Back to the video list: German History


In 1969 a coalition government, consisting of Social Democrats and Liberals, won the general election in Germany. The newly elected Chancellor Willy Brandt initiated a new policy towards the Eastern Bloc. Eventually, a dialogue with the socialistic GDR and other eastern states was established.






  • Date: 1969 - 1973
  • Location: Germany
  • Start: Announcing & realising the “Neue Ostpolitik“ (New Eastern Policy)
  • End: Political, social & economic agreements made between Germany & several Eastern Bloc countries


Parties & Persons Involved

  • Federal Republic of Germany
  • German Democratic Republic
  • Soviet Union
  • Poland
  • Czechoslovakia
  • Willy Brandt (1913 – 1992)
  • Egon Bahr (1922 – )



  • East-West conflict & Cold War
  • De facto two states on German soil:
    • Federal Republic of Germany (FRG)
    • German Democratic Republic (GDR)
  • Claim to sole representation since 1949 & Hallstein Doctrine since 1955
  • People see the coexistence of 2 German States more and more as a given reality
  • The objective of reunification is less present for the people
  • More & more third officially & unofficially recognise the GDR
  • Eastern bloc is economically underdeveloped & depends on western technology



  • Jul 1963: Willy Brandt & Egon Bahr present the fundamentals of the new eastern policy – “change through rapprochement”
  • 1967: The claim to sole representation & the Hallstein Doctrine are watered down by the Geburtsfehlertheorie (birth defect theorie)
  • 1969: The SPD-FDP coalition comes into power & implements the Neue Ostpolitik (new eastern policy)
    • “Change through rapprochement”/ convergence of the systems
    • 2 German states but 1 German nation
    • Abandoning the claim to sole representation
    • GDR should be an active partner in the policy of detente
    • Engagement for disarmament
    • Engagement in the CSCE
  • 19 Mar 1970: Summit of Erfurt between Willy Brandt & Willi Stoph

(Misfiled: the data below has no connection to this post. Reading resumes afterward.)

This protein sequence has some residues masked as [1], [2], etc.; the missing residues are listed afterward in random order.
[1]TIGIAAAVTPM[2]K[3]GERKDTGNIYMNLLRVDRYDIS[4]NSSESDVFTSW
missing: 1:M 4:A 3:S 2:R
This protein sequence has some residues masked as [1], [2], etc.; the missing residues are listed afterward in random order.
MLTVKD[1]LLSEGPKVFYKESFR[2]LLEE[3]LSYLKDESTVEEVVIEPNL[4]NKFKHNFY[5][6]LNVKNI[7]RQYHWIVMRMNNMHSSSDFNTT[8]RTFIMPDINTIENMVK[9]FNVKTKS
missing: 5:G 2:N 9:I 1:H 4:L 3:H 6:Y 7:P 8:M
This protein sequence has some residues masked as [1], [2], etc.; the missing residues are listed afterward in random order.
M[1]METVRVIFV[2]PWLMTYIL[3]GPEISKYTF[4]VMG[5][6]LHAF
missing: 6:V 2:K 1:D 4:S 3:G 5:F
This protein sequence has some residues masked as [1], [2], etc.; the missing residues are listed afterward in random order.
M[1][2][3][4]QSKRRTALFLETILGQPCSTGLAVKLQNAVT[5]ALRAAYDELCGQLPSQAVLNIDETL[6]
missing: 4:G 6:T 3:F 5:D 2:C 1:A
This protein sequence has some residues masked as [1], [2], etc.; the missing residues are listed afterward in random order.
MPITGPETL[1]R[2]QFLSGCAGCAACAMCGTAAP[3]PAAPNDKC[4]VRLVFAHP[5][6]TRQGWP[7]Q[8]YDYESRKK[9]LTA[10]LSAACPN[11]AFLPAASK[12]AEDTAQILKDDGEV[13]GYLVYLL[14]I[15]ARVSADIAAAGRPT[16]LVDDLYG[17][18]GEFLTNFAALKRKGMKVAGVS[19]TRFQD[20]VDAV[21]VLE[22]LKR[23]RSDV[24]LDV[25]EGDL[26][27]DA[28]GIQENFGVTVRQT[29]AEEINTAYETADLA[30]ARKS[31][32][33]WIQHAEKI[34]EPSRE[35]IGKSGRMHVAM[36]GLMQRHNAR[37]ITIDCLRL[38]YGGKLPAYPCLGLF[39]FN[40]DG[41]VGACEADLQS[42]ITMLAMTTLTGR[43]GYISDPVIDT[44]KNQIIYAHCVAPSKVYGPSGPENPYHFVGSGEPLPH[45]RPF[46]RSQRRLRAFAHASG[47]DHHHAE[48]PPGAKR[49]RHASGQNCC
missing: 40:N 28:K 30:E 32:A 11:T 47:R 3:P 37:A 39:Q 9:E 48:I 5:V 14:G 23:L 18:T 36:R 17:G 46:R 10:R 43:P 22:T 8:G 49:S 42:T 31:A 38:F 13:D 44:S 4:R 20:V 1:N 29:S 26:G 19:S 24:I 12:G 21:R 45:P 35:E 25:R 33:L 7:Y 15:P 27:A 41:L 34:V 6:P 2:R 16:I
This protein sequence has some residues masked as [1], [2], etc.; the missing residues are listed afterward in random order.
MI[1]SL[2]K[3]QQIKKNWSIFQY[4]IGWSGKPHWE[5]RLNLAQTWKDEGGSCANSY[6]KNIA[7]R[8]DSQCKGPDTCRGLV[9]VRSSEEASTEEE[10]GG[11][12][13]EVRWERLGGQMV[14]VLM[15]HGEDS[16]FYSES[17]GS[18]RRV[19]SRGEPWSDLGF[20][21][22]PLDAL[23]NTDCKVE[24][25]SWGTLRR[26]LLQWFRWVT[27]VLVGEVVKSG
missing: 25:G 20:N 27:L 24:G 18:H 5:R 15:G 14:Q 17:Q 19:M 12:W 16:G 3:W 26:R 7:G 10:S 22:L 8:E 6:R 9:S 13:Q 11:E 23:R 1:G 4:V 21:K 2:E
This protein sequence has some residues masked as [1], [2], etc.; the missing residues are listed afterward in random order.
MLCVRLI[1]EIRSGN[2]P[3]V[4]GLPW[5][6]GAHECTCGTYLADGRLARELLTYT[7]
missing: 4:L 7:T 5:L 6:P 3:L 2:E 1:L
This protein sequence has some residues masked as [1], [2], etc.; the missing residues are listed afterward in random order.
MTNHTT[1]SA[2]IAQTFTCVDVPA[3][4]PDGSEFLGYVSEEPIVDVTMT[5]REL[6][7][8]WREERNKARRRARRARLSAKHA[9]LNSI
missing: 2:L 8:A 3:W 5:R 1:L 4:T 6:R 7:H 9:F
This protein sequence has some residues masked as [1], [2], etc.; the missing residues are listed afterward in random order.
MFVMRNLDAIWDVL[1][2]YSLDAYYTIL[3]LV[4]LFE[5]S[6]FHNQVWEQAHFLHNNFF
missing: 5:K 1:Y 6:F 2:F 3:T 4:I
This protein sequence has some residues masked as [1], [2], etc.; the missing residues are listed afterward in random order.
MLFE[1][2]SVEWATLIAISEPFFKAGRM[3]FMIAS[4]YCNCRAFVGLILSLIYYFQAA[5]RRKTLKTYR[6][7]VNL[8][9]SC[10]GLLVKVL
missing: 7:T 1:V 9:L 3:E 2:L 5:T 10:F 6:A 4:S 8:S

• 12 Aug 1970: Treaty of Moscow – Recognition of the Oder-Neisse-line as Poland’s western border & inviolability of the inner German border
  • With the Treaty of Moscow the Brief zur Deutschen Einheit (letter on German unity) is handed overThe treaty “does not contradict the goal of the Federal Republic to seek peace in Europe in which the German people regain their unity in free self-determination.”
  • 07 Dec 1970: Treaty of Warsaw & Warsaw Genuflection – Recognition of the Oder-Neisse border
  • 03 Sep 1971: Four-Power Agreement with regards to Berlin – confirming the powers of the 4 former allies, securing free travel to Berlin & the FRG represents West Berlin internationally
  • 1971/72: Further treaties mostly concerning travelling to the GDR & the transit to West Berlin
  • 21 Dec 1972:Grundlagenvertrag (Basic Treaty), along with the letter on German unity:
    • Engagement in the CSCE
    • Inviolability of the inner German border
    • National jurisdiction only within the own borders
    • Respect for the independence of the other state
    • Exchange of permanent representatives
  • 18 Sep 1973: FRG & GDR become UN members
  • 11 Dec 1973: Treaties of Prague – Recognition of the existing borders


Consequences & Impact

  • Benefits for West Berlin & in the long-term for the people in East Germany
  • Establishment of an East-West dialogue
  • Independent German policy towards the eastern bloc
  • Strengthening of the (perceived) German division
  • Ambivalent evaluation with regards to the German reunification